November 9, 2007

Roger Ebert reviews "No Country for Old Men"

A Coen brothers film about a ruthless killer, this film has been on my list since I saw the first preview. Haven't seen it yet, but Ebert gives it four stars, and says it's as good as Fargo. Is your interest piqued yet? There is a spoiler warning, though, because of analysis of a possible plot hole, so read carefully.

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August 24, 2007

Jamie Foxx Defends the Indefensible

In an Access Hollywood interview, Jamie Foxx defended Michael Vick's federal dog-fighting and dog-torturing charges by saying,

“It’s a cultural thing, I think. Most brothers didn’t know that, you know. I used to see dogs fighting in the neighborhood all the time. I didn’t know that was Fed time. So, Mike probably just didn’t read his handbook on what not to do as a black star. I know that cruelty to animals is bad, but sometimes people shoot people and kill people and don’t get time. I think in this situation, he really didn’t know the extent of it, so I always give him the benefit of the doubt.”
What I want to know is, since when is extreme cruelty to animals a "cultural thing"? Are Vick and Foxx so lacking in common sense that they don't know that running a dog-fighting operation is morally repugnant? How can you watch dogs rip each other apart, or kill a dog by electrocuting it or slamming its body into the concrete and not "know the extent of it"? How is that acceptable behavior by any human being? If I were a black American, I would take great offense at having that kind of psychopathic behavior attributed to my "culture."

What's really disturbing about Foxx's remarks is that for centuries, white Americans used similar reasoning to excuse their cruel and degrading treatment of black people. "Oh, my granddaddy was taught that black people were only three-fifths of a person, so he just didn't know any better." Or, "The overseer was the one who punished the slaves who didn't work hard enough or tried to run away. My granddaddy didn't know the extent of it." Just because someone else is worse than you are doesn't excuse your bad behavior. Every person has an obligation to educate themselves and pay attention to their moral compass. If you don't have one, then you probably should be in a mental hospital or in jail.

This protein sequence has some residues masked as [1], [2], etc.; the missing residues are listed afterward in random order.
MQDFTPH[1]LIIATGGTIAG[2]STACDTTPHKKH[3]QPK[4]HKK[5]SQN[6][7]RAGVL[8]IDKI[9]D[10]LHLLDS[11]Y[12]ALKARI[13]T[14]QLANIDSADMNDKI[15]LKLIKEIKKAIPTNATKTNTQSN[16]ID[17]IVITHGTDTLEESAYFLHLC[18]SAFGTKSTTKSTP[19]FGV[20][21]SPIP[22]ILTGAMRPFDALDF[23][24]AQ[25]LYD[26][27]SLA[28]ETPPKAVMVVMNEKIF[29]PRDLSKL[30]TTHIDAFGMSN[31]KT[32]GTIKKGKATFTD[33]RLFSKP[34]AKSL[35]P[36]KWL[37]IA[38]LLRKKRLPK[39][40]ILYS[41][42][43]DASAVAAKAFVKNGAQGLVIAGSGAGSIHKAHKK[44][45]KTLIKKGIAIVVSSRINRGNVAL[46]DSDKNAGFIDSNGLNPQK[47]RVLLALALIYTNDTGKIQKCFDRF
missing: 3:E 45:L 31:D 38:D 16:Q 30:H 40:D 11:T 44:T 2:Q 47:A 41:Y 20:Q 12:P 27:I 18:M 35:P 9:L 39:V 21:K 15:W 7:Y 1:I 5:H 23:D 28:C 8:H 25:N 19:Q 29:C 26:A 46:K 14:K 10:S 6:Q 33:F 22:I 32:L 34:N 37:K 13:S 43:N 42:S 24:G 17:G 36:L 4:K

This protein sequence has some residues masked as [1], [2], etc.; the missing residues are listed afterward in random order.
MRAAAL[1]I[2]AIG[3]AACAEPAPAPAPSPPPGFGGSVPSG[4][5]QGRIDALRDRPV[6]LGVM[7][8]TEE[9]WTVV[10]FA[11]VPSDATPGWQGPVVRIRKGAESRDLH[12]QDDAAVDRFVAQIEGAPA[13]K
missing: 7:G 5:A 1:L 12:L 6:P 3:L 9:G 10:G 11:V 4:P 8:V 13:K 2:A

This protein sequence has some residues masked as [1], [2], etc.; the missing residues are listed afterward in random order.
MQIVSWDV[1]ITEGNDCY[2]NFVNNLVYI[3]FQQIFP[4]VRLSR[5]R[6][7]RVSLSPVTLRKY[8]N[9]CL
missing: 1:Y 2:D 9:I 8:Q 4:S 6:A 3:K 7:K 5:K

March 13, 2007

Letter about General Pace's Comments

Most of my writing lately seems to be in the form of letters to the editor, so I thought would post some of them. Here's a letter I wrote to the White House concerning Gen. Pace's comment that discrimination against gays in the military was justified because homosexuality is, according to him, "immoral."

In the same way that in the early 20th Century, President Wilson announced that soldiers in WWI were "bringing freedom and democracy" to Europe, while at home women were denied the right the vote, President Bush is claiming that the U.S. is "bringing freedom and democracy" to Iraq, while our armed forces continue a discriminatory policy against gays and lesbians in the service. Our national hypocrisy on this issue cannot stand, and the attitude of General Pace is ignorant and bigoted. No person has the ability to choose their sexual orientation, so morality has nothing to do with it. In an era when people willing to serve are in short supply, we can ill afford to exclude brave men and women on the basis of an irrelevant characteristic. Sexual orientation has no more effect on morale than did race during WWII, and its continuation as a basis for discrimination is equally wrong--morally wrong.

I am heterosexual, and I am not a member of the military, so I do not have a personal agenda, but I feel very strongly that lack of leadership on this issue will be looked back on with contempt by future generations. If "all men are created equal," then we must treat them that way, and not create an underclass based on biologically-determined characteristics. Neither gender nor race nor sexual orientation should keep any American from the pursuit of happiness.

February 18, 2007

Oscar Party 2007

My Oscar Party invitation for 2007.

February 17, 2007

South Beach Views

Here's a short movie I took when I was staying at the Albion Hotel in Miami Beach back in October. I woke up early and the recorded the view from the window at sunrise. I love the way the pastel colors of the buildings are enhanced by the pink light of morning.

February 3, 2007

New Year, High Resolution